MacOdrum Library Catches Colouring Craze

Students took mental breathers from December exams with colouring books and puzzles at MacOdrum Library. (Christine Lyons Photo)

If you took a walk through MacOdrum Library during exams in December, you would have seen hundreds of students hunched over their desks in concentration.

But not everyone was studying. Some students were giving their brains a break at colouring tables on the main floor and in the Discovery Centre, where they could also work on solving puzzles.

“The intention was to provide these in times of stress and raise thoughts about alternative ways of dealing with stress,” says Cheryl Schramm, the Discovery Centre’s interim director, who first introduced the activities during a week-long mental wellness initiative last November called Thrive Week.

When students responded positively, Schramm decided to bring the activities out intermittently through the school year.

It is part of a larger Healthy Learning Space Initiative she’s started at the Discovery Centre to encourage students to think about how they manage their health while in university.

Other activities have included a survey to measure how many hours students sit in a day, and a standing competition to encourage people to work at the Discovery Centre’s treadmill desks or standing tables.

“The Discovery Centre here is an innovative space for learning and one facet of learning is one’s health,” Schramm says. “I’m trying to build up this notion that we have to take care of ourselves.”

Schramm’s plan was to model her pilot project after Carleton’s Healthy Workplace Initiative, which earned gold level certification this year from Service Excellence Canada.

“That’s for staff,” Schramm says. “And I think the same messages can be given to our students.”

She’s not the only one who thinks so.

While students were busy colouring and piecing together puzzles on the library’s fourth floor, Ryan Tucci started a separate colouring project on the main floor.

Tucci, a references services administrator at MacOdrum and a master’s student in library and information science at San José State University, says he wanted to find a way to bring students “back to the pen and paper” to help them destress from time spent studying in front of a screen.

One day, he got an email from American Libraries Magazine with an article about colouring clubs that were popping up across the United States.

“When I saw this email I thought, let me put a proposal into Carleton and see if we can get something started,” Tucci says.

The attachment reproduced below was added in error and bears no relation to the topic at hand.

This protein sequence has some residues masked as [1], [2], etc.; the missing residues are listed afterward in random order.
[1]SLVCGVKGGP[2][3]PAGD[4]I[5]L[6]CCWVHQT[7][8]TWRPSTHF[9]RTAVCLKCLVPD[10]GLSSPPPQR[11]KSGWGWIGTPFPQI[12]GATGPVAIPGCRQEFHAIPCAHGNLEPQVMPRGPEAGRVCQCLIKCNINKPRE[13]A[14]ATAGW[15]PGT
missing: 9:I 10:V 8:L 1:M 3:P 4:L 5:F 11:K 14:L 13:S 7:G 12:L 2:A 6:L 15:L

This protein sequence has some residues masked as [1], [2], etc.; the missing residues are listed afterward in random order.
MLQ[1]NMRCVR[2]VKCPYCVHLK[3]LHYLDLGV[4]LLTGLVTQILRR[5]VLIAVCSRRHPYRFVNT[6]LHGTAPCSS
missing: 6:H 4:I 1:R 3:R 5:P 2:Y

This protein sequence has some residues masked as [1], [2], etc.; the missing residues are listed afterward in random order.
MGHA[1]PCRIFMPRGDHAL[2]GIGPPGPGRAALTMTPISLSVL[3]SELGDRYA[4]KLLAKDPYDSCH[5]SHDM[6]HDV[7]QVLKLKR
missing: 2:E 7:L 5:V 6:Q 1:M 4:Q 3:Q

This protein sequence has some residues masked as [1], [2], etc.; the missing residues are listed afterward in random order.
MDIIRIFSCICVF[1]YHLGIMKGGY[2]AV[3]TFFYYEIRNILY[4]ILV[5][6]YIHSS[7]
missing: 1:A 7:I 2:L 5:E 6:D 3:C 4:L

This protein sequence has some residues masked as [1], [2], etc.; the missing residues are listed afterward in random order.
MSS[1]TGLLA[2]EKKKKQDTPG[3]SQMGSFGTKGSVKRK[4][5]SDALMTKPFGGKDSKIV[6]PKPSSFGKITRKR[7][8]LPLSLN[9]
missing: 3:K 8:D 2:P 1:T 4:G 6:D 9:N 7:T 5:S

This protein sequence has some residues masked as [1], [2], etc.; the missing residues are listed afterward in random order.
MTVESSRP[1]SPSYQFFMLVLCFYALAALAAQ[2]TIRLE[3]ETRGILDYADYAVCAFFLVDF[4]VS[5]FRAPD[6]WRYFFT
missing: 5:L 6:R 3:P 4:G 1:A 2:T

Soon after, a table was set up near the library lobby with pencil crayons and colouring designs he found for free online.

He also started a hashtag — #cucolouring — to encourage people to share their work on Twitter.

It didn’t take long before the table was filled with curious students looking to unwind for a few minutes from the stress of the exam season.

“It was really calming,” says Tucci, who sat down and coloured with them on occasion. “I picked up several colouring books to give out as Christmas gifts this year.”

The colouring trend has recently taken off around the world. The adult colouring book Secret Garden was at the top of the Bestsellers in Books list for 2015.

While experts hesitate to dub it “therapy” or “meditation,” they don’t deny the relaxing benefits.

It’s an activity that’s “low-risk, high-reward,” Tucci says. “It doesn’t cost a lot to put on something like that and I think we’re seeing the benefits of it.”

Schramm and Tucci are hoping more departments across campus will come together to bring healthy initiatives to students, as well as faculty and staff.

They both plan to roll out their colouring books and puzzles again when mid-terms or finals come around.

“I’m just seeing how it goes, providing some groundwork,” Schramm says. “And hopefully things will grow from there.”

This entry was written by Kirsten Fenn and posted in the issue. Bookmark the permalink or share the following short URL for this article via social media:

Kirsten Fenn

Be a part of the Carleton Now community

Carleton Now strives to be an inclusive, relevant and informative publication focused on building and fostering an engaged campus community. You can be a part of our community by: sharing or voting for this article (below), joining in the conversation, or by sending a submission/letter to the editor.

Comments are closed.

Current issue